October 25, 1951

SC

Frederick Davis Shaw

Social Credit

Mr. Shaw:

I have had occasion to refer quite a number of them over the years. The point is that you are putting your applicants to much more trouble than they were put to before, let me put it that way.

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LIB

Paul Joseph James Martin (Minister of National Health and Welfare)

Liberal

Mr. Marlin:

I think much less.

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SC

Frederick Davis Shaw

Social Credit

Mr. Shaw:

As one who has had to deal with these cases I know how long it has taken, and how many letters have had to be written, to enable these people to establish their claim to a pension. I realize that the minister can continue saying it is much easier now, and I can continue to say it is much more difficult. I believe he will find that, on the basis of cases we have encountered-I believe all hon. members will be in agreement on this-it is much more difficult.

Old Age Security

The member for Winnipeg North Centre (Mr. Knowles) dealt quite adequately and properly with this question of liens. Frequently when this subject is mentioned it creates an entirely wrong impression. It is a fact that the federal authorities did not have liens filed against properties. There were a number of properties on which no liens were filed, but at the same time in those cases where provinces did file liens they did so to protect themselves. They were under an obligation to make certain recoveries, and to make payments to the federal authorities resulting from those recoveries. While I never did like the idea of liens and I am not trying to defend them, I merely assert that those provincial authorities that did use the method of applying liens did so because they did not want to be trapped as the result of not having collected the money which Ottawa would demand.

The old age security committee did not make any specific recommendation respecting the method of financing this scheme. We realized fully that this was a highly technical subject, and that it was a government responsibility. Moreover some of us felt that unless the method recommended met with the approval of the government the whole report of the committee might be thrown out. No doubt, too, there would have been a very serious division within the committee had we tried to narrow our ideas down to the point where we would make a recommendation with respect to financing. I am not going to endeavour to go into any detail at all with respect to what the Minister of Finance (Mr. Abbott) said. I believe that, in the final analysis, it will be found his proposals are not quite as simple as they sound. As a matter of fact they are going to become quite involved. Closer examination of these proposals certainly reveals to me that a number of most undesirable features are contained therein.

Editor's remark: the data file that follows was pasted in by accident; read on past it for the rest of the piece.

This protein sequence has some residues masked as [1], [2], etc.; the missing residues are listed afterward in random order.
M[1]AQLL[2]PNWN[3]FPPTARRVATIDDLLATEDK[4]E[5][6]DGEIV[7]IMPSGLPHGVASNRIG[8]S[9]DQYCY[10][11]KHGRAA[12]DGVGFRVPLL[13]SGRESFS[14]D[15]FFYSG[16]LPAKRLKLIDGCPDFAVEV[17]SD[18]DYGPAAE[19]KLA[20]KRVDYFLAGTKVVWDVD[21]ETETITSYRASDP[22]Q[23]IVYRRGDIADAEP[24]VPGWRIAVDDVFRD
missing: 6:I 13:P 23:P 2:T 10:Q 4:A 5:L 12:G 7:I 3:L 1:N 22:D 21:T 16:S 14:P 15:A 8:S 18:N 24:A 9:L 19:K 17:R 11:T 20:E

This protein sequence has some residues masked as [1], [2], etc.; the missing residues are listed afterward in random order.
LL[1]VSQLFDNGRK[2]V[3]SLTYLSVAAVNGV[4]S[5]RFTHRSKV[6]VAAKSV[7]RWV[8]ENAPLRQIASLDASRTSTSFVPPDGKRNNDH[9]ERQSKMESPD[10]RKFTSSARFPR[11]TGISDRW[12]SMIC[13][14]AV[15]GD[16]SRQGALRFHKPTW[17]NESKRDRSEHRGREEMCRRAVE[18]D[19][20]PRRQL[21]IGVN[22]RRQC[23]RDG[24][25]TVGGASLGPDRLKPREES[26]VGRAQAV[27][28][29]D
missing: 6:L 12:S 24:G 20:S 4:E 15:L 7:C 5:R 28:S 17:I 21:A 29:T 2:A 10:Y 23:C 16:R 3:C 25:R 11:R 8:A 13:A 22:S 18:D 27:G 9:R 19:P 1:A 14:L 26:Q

I was impressed by the points made by the member for Winnipeg North Centre concerning the ceiling that is being imposed on income tax that is to be paid into the old age security fund. It is an argument that will require a great deal of answering by the Minister of Finance.

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LIB

Douglas Charles Abbott (Minister of Finance and Receiver General)

Liberal

Mr. Abbott:

It will not take very long.

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SC

Frederick Davis Shaw

Social Credit

Mr. Shaw:

We realize, of course, that when the bill comes before the house we shall have an opportunity of dealing with the various sections. I know one thing we shall do; that is, make very searching inquiries as to why the Minister of Finance has made an effort to attach some degree of respectability to the

sales tax which has received such condemnation over the years. It occurred to me that this may well be a move on the part of the minister to put the members of the opposition in the position where, if they criticize the sales tax, it could be said that they were criticizing the old age security measure. Some of us have been here long enough to know that that method is often employed by certain government officials. I shall not take more of the time of the house upon this occasion, Mr. Speaker, but when the bill is before us we propose to give it a rather searching examination.

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CCF

Clarence Gillis

Co-operative Commonwealth Federation (C.C.F.)

Mr. Clarence Gillis (Cape Breion Souih):

I am sorry to have to keep you in the chair a little longer, Mr. Speaker, but I wish to say a few words on this subject. It is one that most of us have been interested in for a long time. It is rather unfortunate that the speeches of both ministers were made only this afternoon. They were both lengthy and contained many complexities that are not easy to sort out. I shall deal with the Minister of Finance (Mr. Abbott) merely by saying that, as usual, he made an excellent speech. At this time I would not want to stick my neck out and say whether or not I accept his method of financing this scheme. He has had the advantage of studying the matter for a long time with experts, and he thinks it is O. K. Until I am able to read his speech and make up my own mind as to whether this is the best method, I am not prepared to commit myself. Frankly, just listening to him, it sounded all right to me. There have been many recommendations concerning methods of financing an old age security scheme in Canada. Some of them were rather weird, and it took courage for someone to sit down and put these figures on paper. At least it is a good starting point. I shall reserve judgment on that matter until a later date.